Investing in your own business makes sense. Many businesses achieve significant growth each year. However, when you consider that many small businesses fold every year, it becomes clear that banking your retirement solely on the success of your business might not be the best idea. There is no guarantee that your business will continue to grow or even maintain its current value. If your business is worth less than you were counting on at the time you planned to retire, you could be forced to continue working or sell it for less than what you were expecting.
Business owners often assume that their businesses will be their main source of retirement funds, but that strategy could be riskier than you think. It’s generally not wise to put all your eggs in one basket. Broadly diversifying your assets may help protect against risk.
Diversification involves dividing your assets among many types of investments. Putting all your money into a single investment is risky because you could lose everything if the investment performs poorly — even if that investment is your own business. Diversification is a method used to help manage investment risk; it does not guarantee a profit or protect against the risk of investment loss.
Consider what would happen if you were planning to rely solely on the sale of your business to fund your retirement, only to have the U.S. economy fall into a recession about the time you planned to retire. If a recession occurred when you planned to retire, it could affect the sale of your business or the income it generates for you.
Likewise, there is no assurance that a larger competitor won’t overtake your market, or that demand for your business’s goods and services won’t weaken because of new technology, rising energy prices, consumer trends, or other variables over which you have no control.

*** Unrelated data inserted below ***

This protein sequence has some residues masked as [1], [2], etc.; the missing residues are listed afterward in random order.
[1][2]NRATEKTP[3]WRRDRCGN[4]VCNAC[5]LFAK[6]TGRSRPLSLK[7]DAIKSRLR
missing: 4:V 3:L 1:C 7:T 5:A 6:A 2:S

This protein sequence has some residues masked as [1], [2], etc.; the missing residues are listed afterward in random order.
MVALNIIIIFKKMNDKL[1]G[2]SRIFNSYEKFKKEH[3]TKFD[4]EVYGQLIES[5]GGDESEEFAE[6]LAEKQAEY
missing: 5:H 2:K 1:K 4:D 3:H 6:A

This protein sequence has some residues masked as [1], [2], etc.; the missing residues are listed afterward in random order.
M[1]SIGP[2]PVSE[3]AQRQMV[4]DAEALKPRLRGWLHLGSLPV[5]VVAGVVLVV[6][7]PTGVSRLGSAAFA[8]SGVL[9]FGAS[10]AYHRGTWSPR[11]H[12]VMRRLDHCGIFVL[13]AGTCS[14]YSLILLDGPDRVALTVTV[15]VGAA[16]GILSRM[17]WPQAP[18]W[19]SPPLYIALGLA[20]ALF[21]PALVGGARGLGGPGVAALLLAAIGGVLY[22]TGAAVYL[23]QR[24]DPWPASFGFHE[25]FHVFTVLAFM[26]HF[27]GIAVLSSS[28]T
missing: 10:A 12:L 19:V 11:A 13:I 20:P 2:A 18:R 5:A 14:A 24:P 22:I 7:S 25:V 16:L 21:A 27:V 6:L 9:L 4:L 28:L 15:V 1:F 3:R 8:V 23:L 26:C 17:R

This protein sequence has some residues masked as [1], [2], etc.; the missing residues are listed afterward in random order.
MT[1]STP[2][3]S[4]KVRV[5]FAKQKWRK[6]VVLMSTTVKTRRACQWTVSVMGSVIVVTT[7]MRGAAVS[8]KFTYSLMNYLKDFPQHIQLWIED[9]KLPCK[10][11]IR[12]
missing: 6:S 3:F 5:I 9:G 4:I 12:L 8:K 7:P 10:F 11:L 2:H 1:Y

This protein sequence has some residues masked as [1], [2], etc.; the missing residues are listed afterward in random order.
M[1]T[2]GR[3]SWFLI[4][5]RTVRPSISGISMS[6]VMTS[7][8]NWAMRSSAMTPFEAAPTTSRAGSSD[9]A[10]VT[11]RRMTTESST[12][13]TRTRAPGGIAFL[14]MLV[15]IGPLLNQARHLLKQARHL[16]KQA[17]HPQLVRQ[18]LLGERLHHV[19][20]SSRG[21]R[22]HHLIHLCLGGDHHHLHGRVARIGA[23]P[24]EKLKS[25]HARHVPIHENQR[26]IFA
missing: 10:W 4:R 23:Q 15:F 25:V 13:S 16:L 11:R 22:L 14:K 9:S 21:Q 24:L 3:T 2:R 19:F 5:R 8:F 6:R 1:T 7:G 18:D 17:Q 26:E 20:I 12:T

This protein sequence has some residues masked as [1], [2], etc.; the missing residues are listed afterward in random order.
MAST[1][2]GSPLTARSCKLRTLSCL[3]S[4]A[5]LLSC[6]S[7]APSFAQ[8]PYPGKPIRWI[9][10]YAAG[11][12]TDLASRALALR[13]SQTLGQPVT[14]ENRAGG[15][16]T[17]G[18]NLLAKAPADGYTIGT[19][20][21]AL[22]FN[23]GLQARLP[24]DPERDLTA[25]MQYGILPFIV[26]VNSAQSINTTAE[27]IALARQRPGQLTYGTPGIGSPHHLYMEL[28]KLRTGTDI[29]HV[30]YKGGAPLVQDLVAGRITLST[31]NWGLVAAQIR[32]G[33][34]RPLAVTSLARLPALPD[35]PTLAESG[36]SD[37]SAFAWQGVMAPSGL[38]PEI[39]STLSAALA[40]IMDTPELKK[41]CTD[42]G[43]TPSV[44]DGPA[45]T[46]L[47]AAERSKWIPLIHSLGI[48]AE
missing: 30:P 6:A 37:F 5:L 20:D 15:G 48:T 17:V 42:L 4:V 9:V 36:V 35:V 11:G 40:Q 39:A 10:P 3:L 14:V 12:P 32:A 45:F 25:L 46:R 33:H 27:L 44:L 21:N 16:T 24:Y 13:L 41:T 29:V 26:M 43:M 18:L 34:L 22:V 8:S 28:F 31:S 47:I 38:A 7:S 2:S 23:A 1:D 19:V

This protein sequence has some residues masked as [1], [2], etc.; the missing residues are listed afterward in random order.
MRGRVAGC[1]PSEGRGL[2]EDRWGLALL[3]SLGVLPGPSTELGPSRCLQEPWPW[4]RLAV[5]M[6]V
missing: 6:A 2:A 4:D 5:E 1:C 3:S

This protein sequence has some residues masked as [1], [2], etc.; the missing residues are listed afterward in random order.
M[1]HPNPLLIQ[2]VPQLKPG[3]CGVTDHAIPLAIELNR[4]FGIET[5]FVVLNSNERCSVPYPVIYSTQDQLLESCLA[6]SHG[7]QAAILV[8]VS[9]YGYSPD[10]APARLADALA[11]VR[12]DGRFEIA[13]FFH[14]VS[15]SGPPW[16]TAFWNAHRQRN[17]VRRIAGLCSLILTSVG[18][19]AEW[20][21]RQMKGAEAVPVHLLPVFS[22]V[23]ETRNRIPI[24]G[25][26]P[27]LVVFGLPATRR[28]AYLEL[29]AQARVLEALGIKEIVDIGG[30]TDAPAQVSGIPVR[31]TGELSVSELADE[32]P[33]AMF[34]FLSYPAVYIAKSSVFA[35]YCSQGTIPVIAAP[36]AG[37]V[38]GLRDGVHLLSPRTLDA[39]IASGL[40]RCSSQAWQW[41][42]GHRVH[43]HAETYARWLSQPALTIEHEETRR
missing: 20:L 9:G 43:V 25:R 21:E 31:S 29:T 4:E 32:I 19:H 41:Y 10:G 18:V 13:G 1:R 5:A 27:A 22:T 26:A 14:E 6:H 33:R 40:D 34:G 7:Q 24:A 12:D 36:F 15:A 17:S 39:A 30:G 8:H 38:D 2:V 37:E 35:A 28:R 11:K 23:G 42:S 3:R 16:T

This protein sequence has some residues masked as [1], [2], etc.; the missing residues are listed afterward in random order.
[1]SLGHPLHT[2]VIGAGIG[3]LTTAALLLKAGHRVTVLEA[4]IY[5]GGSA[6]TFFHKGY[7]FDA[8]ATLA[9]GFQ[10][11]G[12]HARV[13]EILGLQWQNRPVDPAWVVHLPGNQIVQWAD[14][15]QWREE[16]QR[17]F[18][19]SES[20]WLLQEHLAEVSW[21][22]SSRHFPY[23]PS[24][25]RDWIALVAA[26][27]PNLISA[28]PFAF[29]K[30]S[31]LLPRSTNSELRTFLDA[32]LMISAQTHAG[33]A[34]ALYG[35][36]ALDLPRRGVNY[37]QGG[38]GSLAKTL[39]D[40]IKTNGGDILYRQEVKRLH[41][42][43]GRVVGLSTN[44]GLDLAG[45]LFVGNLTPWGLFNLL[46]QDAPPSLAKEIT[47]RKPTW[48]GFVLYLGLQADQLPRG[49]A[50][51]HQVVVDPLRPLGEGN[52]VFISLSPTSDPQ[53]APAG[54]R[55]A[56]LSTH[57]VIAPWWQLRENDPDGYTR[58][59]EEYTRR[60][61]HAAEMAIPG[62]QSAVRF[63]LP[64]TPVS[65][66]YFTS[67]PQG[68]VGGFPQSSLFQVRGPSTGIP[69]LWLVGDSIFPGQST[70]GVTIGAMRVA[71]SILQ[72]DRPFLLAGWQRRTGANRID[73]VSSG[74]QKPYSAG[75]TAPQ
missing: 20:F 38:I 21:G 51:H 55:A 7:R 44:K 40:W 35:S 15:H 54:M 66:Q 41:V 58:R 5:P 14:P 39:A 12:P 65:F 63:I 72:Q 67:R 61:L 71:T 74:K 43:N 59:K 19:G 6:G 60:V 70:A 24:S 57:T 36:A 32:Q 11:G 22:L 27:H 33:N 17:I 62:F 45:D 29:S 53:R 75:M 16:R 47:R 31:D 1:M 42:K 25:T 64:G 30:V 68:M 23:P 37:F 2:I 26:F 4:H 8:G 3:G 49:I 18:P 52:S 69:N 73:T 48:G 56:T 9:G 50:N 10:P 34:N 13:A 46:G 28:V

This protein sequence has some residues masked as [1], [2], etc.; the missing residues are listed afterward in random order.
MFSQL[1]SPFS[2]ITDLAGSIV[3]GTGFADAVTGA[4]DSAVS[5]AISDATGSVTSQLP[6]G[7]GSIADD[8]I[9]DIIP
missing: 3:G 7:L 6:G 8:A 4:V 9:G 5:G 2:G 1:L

Your business is almost certain to provide some of the money you need to retire. By building a portfolio outside of your business, you are helping to insulate your retirement from the risks and market conditions that can affect your business.
The information in this newsletter is not intended as tax, legal, investment, or retirement advice or recommendations, and it may not be relied on for the purpose of avoiding any federal tax penalties. You are encouraged to seek advice from an independent tax or legal professional. The content is derived from sources believed to be accurate. Neither the information presented nor any opinion expressed constitutes a solicitation for the purchase or sale of any security. This material was written and prepared by Broadridge Advisor Solutions. © 2020 Broadridge Investor Communication Solutions, Inc.